# The effect of slightly slanted distance (arm) on torque output

karabiner98k
Hi everyone.
In most cases when torque and lever arm are being discussed, it is the angle between the force and the arm that matters (like in the following picture). However, non of the articles that I have read so far have mentioned anything about the distance between force and fastener being straight or not.
I have made an extension for my torque wrench (effective length = 0.4 meter) but due to ratchet gears of the wrench, I can't attach it to the extension in a way that both form a straight line. There is a small angle between the extension and the wrench as can be seen in the following picture specified with a blue arrow:  If the angle is between the force and the lever, we use sin(θ) to calculate torque but what about this angle? How does it affect the final torque output? What if the distance from the fastener is not straight? How do you calculate torque in this special case (Assuming (θ) = 3 degrees) ?

Force = 18 kg (176.5 N)
(θ) = 3 degrees
Total length = 0.895 meter

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Homework Helper
Gold Member
The actual lever arm is the distance between the fastener and the force, being that distance always perfectly perpendicular to the line of application of the force.

In this particular case, the point and direction of application of the hand force is not too precise.
Also consider that the fastener will be "feeling" a greater torque than the set torque value of the wrench.
https://firetrucksandequipment.tpub.com/TM-9-254/css/TM-9-254_92.htm

https://www.engineersedge.com/manufacturing_spec/torque_wrench_1.htm   Last edited:
• karabiner98k and hutchphd
karabiner98k
Also consider that the fastener will be "feeling" a greater torque than the set torque value of the wrench.
Thanks for your answer. Yes, I'm completely aware of the increased torque due to increased length and this has also been mentioned in the wrench manual with the following formula: In fact, I made the extension to both increase the range of my wrench and to operate it with less force. For instance, to apply 210 nm with the wrench (without extension), I have to apply 53 kg to its handle which is more than my body weight! With the extension attached, I can apply the same torque by setting the wrench at 94 nm which requires 24 kg to its handle.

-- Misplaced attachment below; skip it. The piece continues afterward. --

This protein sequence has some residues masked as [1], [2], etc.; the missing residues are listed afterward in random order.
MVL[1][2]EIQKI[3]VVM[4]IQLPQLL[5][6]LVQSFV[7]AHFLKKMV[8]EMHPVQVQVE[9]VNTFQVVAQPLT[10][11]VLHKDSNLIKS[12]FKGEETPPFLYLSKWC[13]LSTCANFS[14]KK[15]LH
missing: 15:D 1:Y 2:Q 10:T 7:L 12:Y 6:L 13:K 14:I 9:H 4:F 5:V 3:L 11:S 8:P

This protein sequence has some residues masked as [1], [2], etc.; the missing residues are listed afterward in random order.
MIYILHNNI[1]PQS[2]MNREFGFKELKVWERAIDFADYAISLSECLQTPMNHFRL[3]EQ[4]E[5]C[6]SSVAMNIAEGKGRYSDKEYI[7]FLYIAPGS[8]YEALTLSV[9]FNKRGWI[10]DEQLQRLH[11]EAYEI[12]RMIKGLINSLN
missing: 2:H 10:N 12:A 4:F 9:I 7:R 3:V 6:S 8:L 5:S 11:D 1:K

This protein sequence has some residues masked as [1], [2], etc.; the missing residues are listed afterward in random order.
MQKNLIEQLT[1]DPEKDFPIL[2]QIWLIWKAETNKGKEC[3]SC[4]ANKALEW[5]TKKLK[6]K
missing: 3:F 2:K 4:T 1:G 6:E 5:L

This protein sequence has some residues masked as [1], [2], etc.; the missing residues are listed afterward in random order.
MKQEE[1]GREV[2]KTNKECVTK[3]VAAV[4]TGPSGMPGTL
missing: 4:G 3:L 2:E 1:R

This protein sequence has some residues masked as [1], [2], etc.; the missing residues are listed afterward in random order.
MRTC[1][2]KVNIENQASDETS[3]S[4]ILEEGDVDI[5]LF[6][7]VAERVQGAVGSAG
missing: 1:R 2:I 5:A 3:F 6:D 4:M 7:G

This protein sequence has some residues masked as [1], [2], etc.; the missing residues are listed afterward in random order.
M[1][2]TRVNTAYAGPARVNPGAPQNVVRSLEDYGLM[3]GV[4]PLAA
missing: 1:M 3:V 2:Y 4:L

Is that yellow line you drew is my actual lever arm? Should I ignore the sine and cosine of that small (blue) angle in my calculations?
According to my measurements, the yellow line you drew is about 0.895 meter.

Therefore, if I apply 18 kg to wrench handle with the extension, will I get 158 nm?

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Homework Helper
Gold Member
...
Is that yellow line you drew is my actual level arm? Should I ignore the sine and cosine of that small (blue) angle in my calculations?
According to my measurements, the yellow line you drew is about 0.895 meter.

Therefore, if I apply 18 kg to wrench handle with the extension, will I get 158 nm?
You are welcome. Yes, that yellow line represents your actual lever arm.
If you move that line down to align it with the torque wrench, you will see that the 0.4 m of the wrench remain the same, and that the actual 0.495 m length of the extension becomes 0.495 x cos (angle) for your purpose.

If the angle is estimated to be 3 degrees, then your effective or actual lever arm is 0.4 + (0.495 x cos (3)) = 0.4 + 0.494 = 0.894 m.
Torque on fastener for 18 kgf hand-applied = 18 x 9.81 x 0.894 = 157.91 N-m

• karabiner98k
karabiner98k
If the angle is estimated to be 3 degrees, then your effective or actual lever arm is 0.4 + (0.495 x cos (3)) = 0.4 + 0.494 = 0.894 m.
Thanks a million! This is exactly what I wanted to know! So, that angle doesn't make a huge difference in the final torque output. I think the other and simpler alternative would be to just measuring the length from extension square drive to wrench drive (center to center) instead of measuring the angle precisely.

• Lnewqban